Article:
Maybe thats why I'm struggling!
But it is an expectation that I need to at least try and meet.
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#17 ems

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Posted 31 December 2009 - 11:51 AM

Hi - weve been trying something that I read on here a while back - we have a curious cat and and learning lion. - At the begining of the day learning lion tells us what we need to be able to do/learn by the end of the day (this is focussed on our grouptime) and then curious cat watches all day - he has a box which children can post their own work into (they get stickers if it matches the success for the day) and we have two photographers who go around looking for learning to show cat and lion. Children have begun to approach our daily photographers asking them to come and take pictures etc. At the end of each day we have begun to swap our story time for a slide show of the days pictures - we give the children opps to talk about what they did and how they acieved the days success criteria. I save all the pictures in a dated file each week and on fridays when parents come to read at the end of the day the pictures are playing on slideshow to allow the children to review the week. (Also gives me something constructive to do with the children whoose parents do not come!!) Intoriducing success criteria is something I am struggling to do with my class but I feel this is a start.

#18 Susan

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Posted 31 December 2009 - 05:37 PM

That sounds lovely. So another purchase--digital photo frame or do you use your IWB?
Susan

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#19 Kariana

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Posted 01 January 2010 - 12:48 PM

That sounds lovely. So another purchase--digital photo frame or do you use your IWB?


That does sound a lovely idea, I would save yourself the purchase of the photo frame though, the IWB is great for doing slide shows like this and the advantages over a digital photo frame are that it is large enough for many people to look at at once. I put up slide shows relating to the lesson quite often such as pictures of monsters or dinosaurs and after the holidays it will of course be pictures of snow!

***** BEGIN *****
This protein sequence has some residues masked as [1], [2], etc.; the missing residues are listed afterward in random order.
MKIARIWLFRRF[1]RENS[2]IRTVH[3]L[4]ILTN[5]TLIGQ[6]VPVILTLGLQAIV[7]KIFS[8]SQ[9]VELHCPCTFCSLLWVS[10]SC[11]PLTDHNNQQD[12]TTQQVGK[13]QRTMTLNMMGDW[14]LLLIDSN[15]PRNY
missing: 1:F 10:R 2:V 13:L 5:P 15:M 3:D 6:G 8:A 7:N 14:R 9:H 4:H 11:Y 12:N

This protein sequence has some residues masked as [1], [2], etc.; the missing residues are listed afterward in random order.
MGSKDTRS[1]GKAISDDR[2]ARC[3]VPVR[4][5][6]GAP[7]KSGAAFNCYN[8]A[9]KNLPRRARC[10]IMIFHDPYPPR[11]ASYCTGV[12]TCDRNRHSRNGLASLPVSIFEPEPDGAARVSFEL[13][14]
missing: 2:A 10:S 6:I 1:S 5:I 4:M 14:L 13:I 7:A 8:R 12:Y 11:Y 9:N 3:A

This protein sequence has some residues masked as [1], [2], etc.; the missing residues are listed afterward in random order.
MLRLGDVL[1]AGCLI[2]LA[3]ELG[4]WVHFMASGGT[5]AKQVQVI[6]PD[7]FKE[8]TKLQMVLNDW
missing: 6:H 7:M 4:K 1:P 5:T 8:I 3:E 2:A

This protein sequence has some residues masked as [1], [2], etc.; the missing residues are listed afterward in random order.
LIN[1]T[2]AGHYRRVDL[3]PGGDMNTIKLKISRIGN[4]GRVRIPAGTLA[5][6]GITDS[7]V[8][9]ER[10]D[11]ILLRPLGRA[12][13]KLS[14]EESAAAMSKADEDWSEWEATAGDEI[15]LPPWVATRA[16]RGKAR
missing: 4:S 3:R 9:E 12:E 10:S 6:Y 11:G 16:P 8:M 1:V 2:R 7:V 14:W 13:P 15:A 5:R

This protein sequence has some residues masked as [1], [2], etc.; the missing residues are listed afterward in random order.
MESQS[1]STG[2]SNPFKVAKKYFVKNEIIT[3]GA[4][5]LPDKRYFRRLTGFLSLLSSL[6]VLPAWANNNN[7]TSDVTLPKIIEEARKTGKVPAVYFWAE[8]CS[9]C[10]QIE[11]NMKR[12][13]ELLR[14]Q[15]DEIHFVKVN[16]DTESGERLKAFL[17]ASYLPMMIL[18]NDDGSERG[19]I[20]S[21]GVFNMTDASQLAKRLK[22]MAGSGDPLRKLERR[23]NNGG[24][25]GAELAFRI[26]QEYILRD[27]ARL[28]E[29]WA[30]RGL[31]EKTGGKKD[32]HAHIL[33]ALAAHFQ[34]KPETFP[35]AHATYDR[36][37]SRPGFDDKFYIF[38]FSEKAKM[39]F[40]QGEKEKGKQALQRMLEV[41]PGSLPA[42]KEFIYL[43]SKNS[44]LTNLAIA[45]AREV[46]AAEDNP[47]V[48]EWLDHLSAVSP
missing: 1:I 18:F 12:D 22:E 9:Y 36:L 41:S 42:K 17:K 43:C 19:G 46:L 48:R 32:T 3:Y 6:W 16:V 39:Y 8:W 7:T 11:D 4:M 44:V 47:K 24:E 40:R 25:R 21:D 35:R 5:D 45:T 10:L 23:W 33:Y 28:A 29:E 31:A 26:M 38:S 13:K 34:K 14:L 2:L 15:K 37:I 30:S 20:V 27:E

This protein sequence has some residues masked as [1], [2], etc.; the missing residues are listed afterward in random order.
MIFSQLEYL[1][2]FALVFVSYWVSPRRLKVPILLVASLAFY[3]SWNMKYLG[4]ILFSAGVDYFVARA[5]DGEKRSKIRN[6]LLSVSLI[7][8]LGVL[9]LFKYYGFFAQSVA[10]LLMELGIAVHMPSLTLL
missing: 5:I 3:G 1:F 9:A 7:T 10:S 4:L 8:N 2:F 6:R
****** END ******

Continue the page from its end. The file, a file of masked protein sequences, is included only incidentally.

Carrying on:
At the end of each day we have begun to swap our story time for a slide show of the days pictures


Have you moved storytime to another time of day? If so when do you fit it in? Whilst your idea sounds great I would be reluctant to replace storytime altogether as the children love it and on two seperate recent courses we were told repeatedly about the benefits and importance of storytime to young children, even if shared reading sessions are going on during literacy work.

Also do your children use a child friendly digital camera though or are they just using normal ones Ems? We only have one of the normal ones and getting a child friendly purchased one would be like pulling teeth. I was just wondering if anyone had found children using the normal versions sucessful?

Edited by Kariana, 01 January 2010 - 12:49 PM.


#20 ems

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Posted 02 January 2010 - 05:52 PM

yes - we do use the IWB I prefer this as it is bigger so we can all see it at the same time.
Yes we have fitted story time in during other parts of the day - I often find the end of the day quite hectic and wasnt in the right frame of mind for story time then! So we sometimes read a story before lunch or at the start of the day as i agree that it would be sad to let this part of the day go altogether.
As for the digital camera - i know what you mean - my head has promise that if i make this work we can buy a child friendly one but for now they are using a very old camera of my own from home which they appear to be able to work easily enough. This means we have to cameras each day as they are also used to using the school camera (which is a normal "adults" one) and that we can have to offical photographers each day. However when one of the adults needs a camera to capture something else going on it can be a bit of a battle!